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Workers' strikes and public protests started in Colombia at the end of April against the so-called Sustainable Solidarity Law, a tax reform bill proposed by the Government. Trade unions warned it would lead to at least 1.5 million workers having to pay new taxes.
Since last month, Colombia’s Central Union of Workers (CUT) has announced a mass demonstration on Wednesday amid government efforts to end the national strikes and massive protests taking place in various cities.
"We call for next Wednesday, May 19, a major peaceful manifestation; everyone, go out into the streets, with our flag and the saucepan, in strict compliance with biosafety regulations," CUT said on Twitter on Sunday.
CUT announced in a separate tweet that it was calling to continue strikes and popular assemblies in solidarity with youth and social sectors.
Earlier, the General Confederation of Labor (CGT) said to Sputnik correspondents on the ground that Colombian unions had prepared seven points that they wanted to be addressed at a new round of talks between the government and the National Unemployment Committee (CNP) on Sunday. The governmental commission led by President Ivan Duque held a meeting with CNP representatives earlier this month; however, no agreement was reached.
The workers' strikes and public protests started in Colombia at the end of April, against the so-called Sustainable Solidarity Law, a tax reform bill proposed by the government, which trade unions warned would lead to at least 1.5 million workers having to pay new taxes.
Duque said before the protests that the new tax initiative, which was expected to help raise around $6.8 billion (about 2 percent of Colombia's GDP), would significantly contribute to efforts to alleviate the adverse economic effects of the coronavirus pandemic.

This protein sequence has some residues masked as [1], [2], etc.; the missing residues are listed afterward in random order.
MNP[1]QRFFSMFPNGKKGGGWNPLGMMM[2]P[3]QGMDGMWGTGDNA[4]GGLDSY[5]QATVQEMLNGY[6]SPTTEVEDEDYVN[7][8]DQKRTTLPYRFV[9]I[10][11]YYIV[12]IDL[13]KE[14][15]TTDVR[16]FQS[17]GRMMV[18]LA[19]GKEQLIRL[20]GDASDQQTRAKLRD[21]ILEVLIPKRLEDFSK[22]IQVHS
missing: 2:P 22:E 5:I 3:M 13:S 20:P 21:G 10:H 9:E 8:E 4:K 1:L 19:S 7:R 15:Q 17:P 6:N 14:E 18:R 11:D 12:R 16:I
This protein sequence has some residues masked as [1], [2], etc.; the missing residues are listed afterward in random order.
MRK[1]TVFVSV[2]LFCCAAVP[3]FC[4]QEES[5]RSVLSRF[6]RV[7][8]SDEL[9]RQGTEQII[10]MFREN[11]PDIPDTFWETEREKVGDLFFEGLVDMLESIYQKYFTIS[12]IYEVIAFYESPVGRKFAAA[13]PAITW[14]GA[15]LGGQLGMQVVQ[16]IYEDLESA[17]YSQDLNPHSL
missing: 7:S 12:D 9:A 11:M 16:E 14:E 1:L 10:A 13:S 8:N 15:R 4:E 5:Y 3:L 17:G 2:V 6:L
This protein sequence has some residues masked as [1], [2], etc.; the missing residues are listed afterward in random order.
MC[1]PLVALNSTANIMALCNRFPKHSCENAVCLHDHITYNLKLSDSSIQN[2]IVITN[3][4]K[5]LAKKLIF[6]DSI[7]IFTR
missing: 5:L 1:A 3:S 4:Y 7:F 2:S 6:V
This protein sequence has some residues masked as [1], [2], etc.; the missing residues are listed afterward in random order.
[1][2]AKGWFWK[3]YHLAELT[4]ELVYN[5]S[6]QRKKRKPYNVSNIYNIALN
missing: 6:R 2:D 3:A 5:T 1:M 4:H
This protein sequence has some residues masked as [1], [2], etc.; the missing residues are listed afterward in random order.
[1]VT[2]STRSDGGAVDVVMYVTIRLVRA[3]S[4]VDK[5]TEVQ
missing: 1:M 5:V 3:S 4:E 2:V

In early May, Duque, faced with massive nationwide protests, asked Congress to withdraw the draft tax reform and urgently discuss a new one. According to Colombia's human rights groups, about 50 people have died in the repression to quell the protests, including one police officer, while over 500 have been injured.
Colombia's Ministry of Defense has reported more than 430 detentions and more than 800 injuries, both amid law enforcement and protesters who have been demanding social and healthcare reforms as well as the demilitarization of cities. Demonstrators and international institutions have been drawing attention to the disproportionate use of force by the Colombian police.
#FromTheSouth News Bits | Repression continues against peaceful demonstrators in Colombia across several cities, while in the capital, Bogota, security forces have been using water tanks against protesters. pic.twitter.com/QeLC1AchTm